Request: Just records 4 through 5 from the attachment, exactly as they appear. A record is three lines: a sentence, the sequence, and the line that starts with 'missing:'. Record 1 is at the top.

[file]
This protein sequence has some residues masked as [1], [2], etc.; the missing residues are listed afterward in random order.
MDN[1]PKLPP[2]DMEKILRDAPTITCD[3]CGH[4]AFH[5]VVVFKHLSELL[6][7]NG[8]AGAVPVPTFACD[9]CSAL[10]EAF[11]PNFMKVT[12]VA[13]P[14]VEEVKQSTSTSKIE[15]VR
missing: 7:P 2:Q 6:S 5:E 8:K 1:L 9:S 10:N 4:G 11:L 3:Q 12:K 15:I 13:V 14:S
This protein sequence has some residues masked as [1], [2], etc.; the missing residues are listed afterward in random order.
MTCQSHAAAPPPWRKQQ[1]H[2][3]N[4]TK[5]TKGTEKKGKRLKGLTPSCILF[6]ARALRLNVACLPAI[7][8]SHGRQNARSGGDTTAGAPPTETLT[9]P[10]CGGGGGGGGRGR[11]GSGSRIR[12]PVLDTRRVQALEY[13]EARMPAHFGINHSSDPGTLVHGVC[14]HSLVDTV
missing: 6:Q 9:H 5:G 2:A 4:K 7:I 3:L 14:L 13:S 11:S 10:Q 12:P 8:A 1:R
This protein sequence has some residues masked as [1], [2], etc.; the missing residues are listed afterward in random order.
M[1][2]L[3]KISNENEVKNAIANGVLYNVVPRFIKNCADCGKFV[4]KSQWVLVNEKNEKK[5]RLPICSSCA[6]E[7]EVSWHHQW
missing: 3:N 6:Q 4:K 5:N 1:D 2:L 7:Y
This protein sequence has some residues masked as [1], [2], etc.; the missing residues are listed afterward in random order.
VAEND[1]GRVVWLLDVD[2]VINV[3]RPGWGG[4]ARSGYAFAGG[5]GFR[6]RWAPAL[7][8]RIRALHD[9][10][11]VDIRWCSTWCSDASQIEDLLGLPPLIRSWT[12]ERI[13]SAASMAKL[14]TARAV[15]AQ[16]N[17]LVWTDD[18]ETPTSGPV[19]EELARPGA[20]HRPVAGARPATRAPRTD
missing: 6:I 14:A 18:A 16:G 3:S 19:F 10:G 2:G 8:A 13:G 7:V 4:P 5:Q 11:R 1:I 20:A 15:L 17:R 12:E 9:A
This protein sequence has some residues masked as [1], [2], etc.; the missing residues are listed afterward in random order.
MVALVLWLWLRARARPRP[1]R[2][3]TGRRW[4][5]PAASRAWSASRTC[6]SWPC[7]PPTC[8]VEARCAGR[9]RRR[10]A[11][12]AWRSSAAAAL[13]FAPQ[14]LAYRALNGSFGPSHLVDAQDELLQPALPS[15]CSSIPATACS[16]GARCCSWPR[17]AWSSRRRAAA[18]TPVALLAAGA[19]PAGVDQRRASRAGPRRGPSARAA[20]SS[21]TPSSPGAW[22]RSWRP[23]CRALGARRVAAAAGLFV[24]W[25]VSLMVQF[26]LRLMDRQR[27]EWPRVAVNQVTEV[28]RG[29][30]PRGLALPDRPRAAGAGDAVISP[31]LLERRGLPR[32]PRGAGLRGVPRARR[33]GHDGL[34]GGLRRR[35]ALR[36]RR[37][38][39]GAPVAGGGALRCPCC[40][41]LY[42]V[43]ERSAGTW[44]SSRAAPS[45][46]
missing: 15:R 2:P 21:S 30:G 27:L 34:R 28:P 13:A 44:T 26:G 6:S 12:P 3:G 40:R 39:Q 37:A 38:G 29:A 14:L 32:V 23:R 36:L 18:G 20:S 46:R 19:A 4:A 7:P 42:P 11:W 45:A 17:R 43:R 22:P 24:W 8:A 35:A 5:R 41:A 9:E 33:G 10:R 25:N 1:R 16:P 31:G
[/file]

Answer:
This protein sequence has some residues masked as [1], [2], etc.; the missing residues are listed afterward in random order.
VAEND[1]GRVVWLLDVD[2]VINV[3]RPGWGG[4]ARSGYAFAGG[5]GFR[6]RWAPAL[7][8]RIRALHD[9][10][11]VDIRWCSTWCSDASQIEDLLGLPPLIRSWT[12]ERI[13]SAASMAKL[14]TARAV[15]AQ[16]N[17]LVWTDD[18]ETPTSGPV[19]EELARPGA[20]HRPVAGARPATRAPRTD
missing: 6:I 14:A 18:A 16:G 3:S 19:F 10:G 2:G 8:A 13:G 7:V 4:P 5:Q 11:R 1:I 20:A 15:L 17:R 12:E 9:A
This protein sequence has some residues masked as [1], [2], etc.; the missing residues are listed afterward in random order.
MVALVLWLWLRARARPRP[1]R[2][3]TGRRW[4][5]PAASRAWSASRTC[6]SWPC[7]PPTC[8]VEARCAGR[9]RRR[10]A[11][12]AWRSSAAAAL[13]FAPQ[14]LAYRALNGSFGPSHLVDAQDELLQPALPS[15]CSSIPATACS[16]GARCCSWPR[17]AWSSRRRAAA[18]TPVALLAAGA[19]PAGVDQRRASRAGPRRGPSARAA[20]SS[21]TPSSPGAW[22]RSWRP[23]CRALGARRVAAAAGLFV[24]W[25]VSLMVQF[26]LRLMDRQR[27]EWPRVAVNQVTEV[28]RG[29][30]PRGLALPDRPRAAGAGDAVISP[31]LLERRGLPR[32]PRGAGLRGVPRARR[33]GHDGL[34]GGLRRR[35]ALR[36]RR[37][38][39]GAPVAGGGALRCPCC[40][41]LY[42]V[43]ERSAGTW[44]SSRAAPS[45][46]
missing: 15:R 2:P 21:S 30:G 27:L 34:R 28:P 13:A 44:T 26:G 6:S 12:P 3:G 40:R 39:Q 37:A 38:G 29:A 14:L 32:V 23:R 36:L 18:G 20:S 46:R 19:A 4:A 7:P 42:P 11:W 45:A 17:R 43:R 22:P 24:W 8:A 35:A 5:R 41:A 9:E 33:G 10:R 25:N 1:R 16:P 31:G